News of the settlement prompted outrage among Republicans, including Stitt, and his appointee to lead the agency abruptly resigned the next day. Stitt then promptly issued an executive order prohibiting any changes to a person’s gender on birth certificates, despite the settlement agreement. A civil rights group has challenged the executive order in federal court, but the state has not yet responded.

Many states only offer male or female gender options on birth certificates, but Oklahoma is the first to write the nonbinary prohibition into law, according Lambda Legal, the civil rights group suing Oklahoma.

Currently, 15 states and the District of Columbia specifically allow a gender marker designation outside of male or female, according to the National Center for Transgender Equality. That number will increase on July 1 when Vermont’s new statute goes into effect.

“People are free to believe whatever they want about their identity, but science has determined people are either biologically male or female at birth,” said Oklahoma Rep. Sheila Dills, the House sponsor of the bill, in a statement. “We want clarity and truth on official state documents. Information should be based on established medical fact and not an ever-changing social dialogue.”

Oklahomans in 2020 elected the nation’s first openly nonbinary legislator in the country, Oklahoma City Democrat Rep. Mauree Turner, who said it was painful to have colleagues single out those who are gender diverse.

“I find it a very extreme and grotesque use of power in this body to write this law and try to pass it – when literally none of them live like us,” Turner tweeted the day the bill was debated.

Republicans in Oklahoma introduced several bills this year targeting transgender and nonbinary people. The governor earlier this year signed a bill prohibiting transgender girls from playing on female sports teams.

The U.S. State Department recently announced it had issued its first passport with an “X” gender designation, marking a milestone in the recognition of the rights of people who do not identify as male or female, and expects to be able to offer the option more broadly next year.

Doctors and scientists say sex and gender are not the same thing. While sex typically refers to anatomy, gender identity is more an inner sense of being male, female or somewhere in between, regardless of physical anatomy, according to Dr. Jason Rafferty, a pediatrician and child psychiatrist at Hasbro Children’s Hospital in Rhode Island and a lead author of the American Academy of Pediatrics’ transgender policy.

Oklahoma SB1100 Signed into Law

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“Axe the Food Tax” effort in Kansas voted down

Kansas’ food sales tax rate is 6.5%, the second-highest rate in the country. It is also one of seven states that fully tax groceries.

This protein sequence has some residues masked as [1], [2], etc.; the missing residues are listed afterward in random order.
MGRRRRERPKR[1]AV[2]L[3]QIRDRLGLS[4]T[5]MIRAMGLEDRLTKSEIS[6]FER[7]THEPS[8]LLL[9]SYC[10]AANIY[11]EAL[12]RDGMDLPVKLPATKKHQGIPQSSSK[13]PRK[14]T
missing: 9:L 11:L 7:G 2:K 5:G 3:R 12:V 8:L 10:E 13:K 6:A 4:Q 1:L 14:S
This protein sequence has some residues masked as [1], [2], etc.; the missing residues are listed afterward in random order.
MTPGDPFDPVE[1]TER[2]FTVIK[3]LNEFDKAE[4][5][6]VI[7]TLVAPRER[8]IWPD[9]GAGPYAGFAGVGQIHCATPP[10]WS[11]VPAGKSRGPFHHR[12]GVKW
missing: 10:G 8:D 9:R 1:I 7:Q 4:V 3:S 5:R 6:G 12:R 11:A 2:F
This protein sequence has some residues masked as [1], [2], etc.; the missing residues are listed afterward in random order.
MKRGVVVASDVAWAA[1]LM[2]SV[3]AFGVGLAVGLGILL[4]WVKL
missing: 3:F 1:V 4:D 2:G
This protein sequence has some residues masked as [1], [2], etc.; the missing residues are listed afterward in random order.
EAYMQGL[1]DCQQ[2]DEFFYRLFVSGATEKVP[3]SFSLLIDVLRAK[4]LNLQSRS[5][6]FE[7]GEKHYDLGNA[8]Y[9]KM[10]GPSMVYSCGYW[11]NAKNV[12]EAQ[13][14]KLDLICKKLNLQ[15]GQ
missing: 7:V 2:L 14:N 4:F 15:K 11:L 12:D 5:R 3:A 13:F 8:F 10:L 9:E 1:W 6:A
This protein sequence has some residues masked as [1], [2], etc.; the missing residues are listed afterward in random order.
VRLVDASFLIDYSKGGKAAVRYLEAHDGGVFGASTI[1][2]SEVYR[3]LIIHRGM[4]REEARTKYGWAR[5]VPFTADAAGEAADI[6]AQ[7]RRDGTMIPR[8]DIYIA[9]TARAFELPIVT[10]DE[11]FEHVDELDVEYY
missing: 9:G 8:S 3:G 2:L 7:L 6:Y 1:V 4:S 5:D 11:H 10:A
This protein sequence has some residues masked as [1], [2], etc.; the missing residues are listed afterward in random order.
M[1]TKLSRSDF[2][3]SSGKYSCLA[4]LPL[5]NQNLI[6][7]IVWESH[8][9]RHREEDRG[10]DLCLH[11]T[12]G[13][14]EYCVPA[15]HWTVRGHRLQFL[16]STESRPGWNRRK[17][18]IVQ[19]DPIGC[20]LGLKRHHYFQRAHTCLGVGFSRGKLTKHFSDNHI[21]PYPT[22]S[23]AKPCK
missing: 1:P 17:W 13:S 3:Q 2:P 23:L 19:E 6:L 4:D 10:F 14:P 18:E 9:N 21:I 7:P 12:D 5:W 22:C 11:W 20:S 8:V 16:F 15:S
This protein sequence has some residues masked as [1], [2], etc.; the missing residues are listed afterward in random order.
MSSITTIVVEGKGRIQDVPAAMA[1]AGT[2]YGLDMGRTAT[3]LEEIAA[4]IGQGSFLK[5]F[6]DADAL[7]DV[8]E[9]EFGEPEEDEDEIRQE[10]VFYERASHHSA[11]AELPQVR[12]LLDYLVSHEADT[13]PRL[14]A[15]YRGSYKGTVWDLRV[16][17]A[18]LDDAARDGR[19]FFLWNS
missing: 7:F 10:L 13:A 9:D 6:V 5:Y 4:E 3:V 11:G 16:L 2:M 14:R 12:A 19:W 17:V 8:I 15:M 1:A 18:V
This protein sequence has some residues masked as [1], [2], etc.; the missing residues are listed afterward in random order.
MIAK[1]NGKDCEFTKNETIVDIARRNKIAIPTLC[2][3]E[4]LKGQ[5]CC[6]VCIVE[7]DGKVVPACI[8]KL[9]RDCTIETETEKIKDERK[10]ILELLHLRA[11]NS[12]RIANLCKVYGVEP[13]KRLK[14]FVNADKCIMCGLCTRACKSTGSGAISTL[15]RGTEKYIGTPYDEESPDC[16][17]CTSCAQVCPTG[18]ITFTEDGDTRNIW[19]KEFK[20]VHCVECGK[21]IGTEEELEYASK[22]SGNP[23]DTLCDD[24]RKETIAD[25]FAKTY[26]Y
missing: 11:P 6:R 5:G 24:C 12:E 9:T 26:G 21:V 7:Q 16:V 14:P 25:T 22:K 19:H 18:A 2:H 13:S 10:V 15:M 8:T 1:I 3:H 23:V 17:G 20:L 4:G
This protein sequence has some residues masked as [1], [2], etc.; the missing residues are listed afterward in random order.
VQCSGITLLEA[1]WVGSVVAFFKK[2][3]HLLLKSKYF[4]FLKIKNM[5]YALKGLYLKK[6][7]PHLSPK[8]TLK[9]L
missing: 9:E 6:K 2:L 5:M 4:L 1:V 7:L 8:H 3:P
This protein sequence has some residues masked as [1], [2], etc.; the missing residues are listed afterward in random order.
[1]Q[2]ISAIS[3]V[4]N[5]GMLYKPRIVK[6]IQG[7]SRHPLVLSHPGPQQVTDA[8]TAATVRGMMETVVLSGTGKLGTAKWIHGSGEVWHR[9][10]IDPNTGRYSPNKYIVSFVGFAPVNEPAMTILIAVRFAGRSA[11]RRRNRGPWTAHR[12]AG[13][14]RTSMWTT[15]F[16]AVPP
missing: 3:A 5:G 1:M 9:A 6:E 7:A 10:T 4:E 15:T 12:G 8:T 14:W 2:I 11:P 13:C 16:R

Recently, state officials kicked off a push for their latest bill to cut those taxes. Under the “Axe the Food Tax” Plan, state food sales tax would be zero, which could mean more savings for Kansas families.

Today, KOAM Reporter Bronte Sorotsky is speaking with Thrive Allen County and the owner of The Marmaton Market. The discussion: how a food tax cut could impact local residents.

You can catch the story tonight on KOAM News at 5:00 and 6:00 pm.

IOLA, Kan.–Kansas has the second-highest food sales tax rate in the country at 6.5%. Kansas officials are trying to cut some of those taxes, known as the “Axe the food tax” plan.

“And when we look across it different policies in our community, we see that the sales tax is something that negatively impacts our residents and it also impacts our local grocery stores, ” said Thrive Allen County President and CEO Lisse Regehr.

Thrive Allen County is a non-profit, focused on the health and wellness, of the community. The organization works with families in need of financial assistance, the money that would be saved from the loss of the sales tax could be huge.

“In Southeast Kansas, we are a more depressed area. our wages are lower…it can mean more nutritious food that can be purchased at our grocery stores. it means possibly being able to better pay rent and utilities,” Regehr said. 

On Tuesday, the legislation was voted down, those in opposition say they worry about state spending.

“I know there are people who will look at this and say, if you’re cutting the sales tax, that means that there is a lack of funding going into the state. but currently, the state has a surplus,” Regehr said. 

The state projects Kansas could collect a surplus for the upcoming fiscal year. 

Marilyn Logan is the general manager of Marmaton Market in Moran. Kansas, and says the current sales tax in the state impacts not only the store but customers as well. 

“Our sales tax is exorbitant on food, and there’s no reason for it to be that high. The majority of the people in my shop at my store are middle or lower-income. So they don’t have a lot of disposable dollars to spend on food,” Logan said.

And rising costs don’t help.

“We had to explore alternatives because the main supplier that we were used to using did not have the product. and we’re still two and a half years later in that very same situation, I placed an order with my main supplier. I get maybe half of what I order. Prices go up every week,” said Logan.

State Democratic leaders say they hope to continue to try and drop the state’s grocery sales tax.

Previous Article

STATES WITH GROCERY SALES TAX

Kansas is one of a few states in the nation that fully taxes groceries.

According to the Center on Budget and Policy Priorities:

  • Arkansas, Illinois, Missouri, Tennesse, Utah and Virginia tax groceries at lower rates than other goods.
  • Hawaii, Idaho, Kansas and Oklahoma tax groceries at the regular sales tax rate.
  • Alabama, Mississippi and South Dakota apply their sales tax fully to food purchased for home consumption.
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Missouri House pitches using budget surplus for tax breaks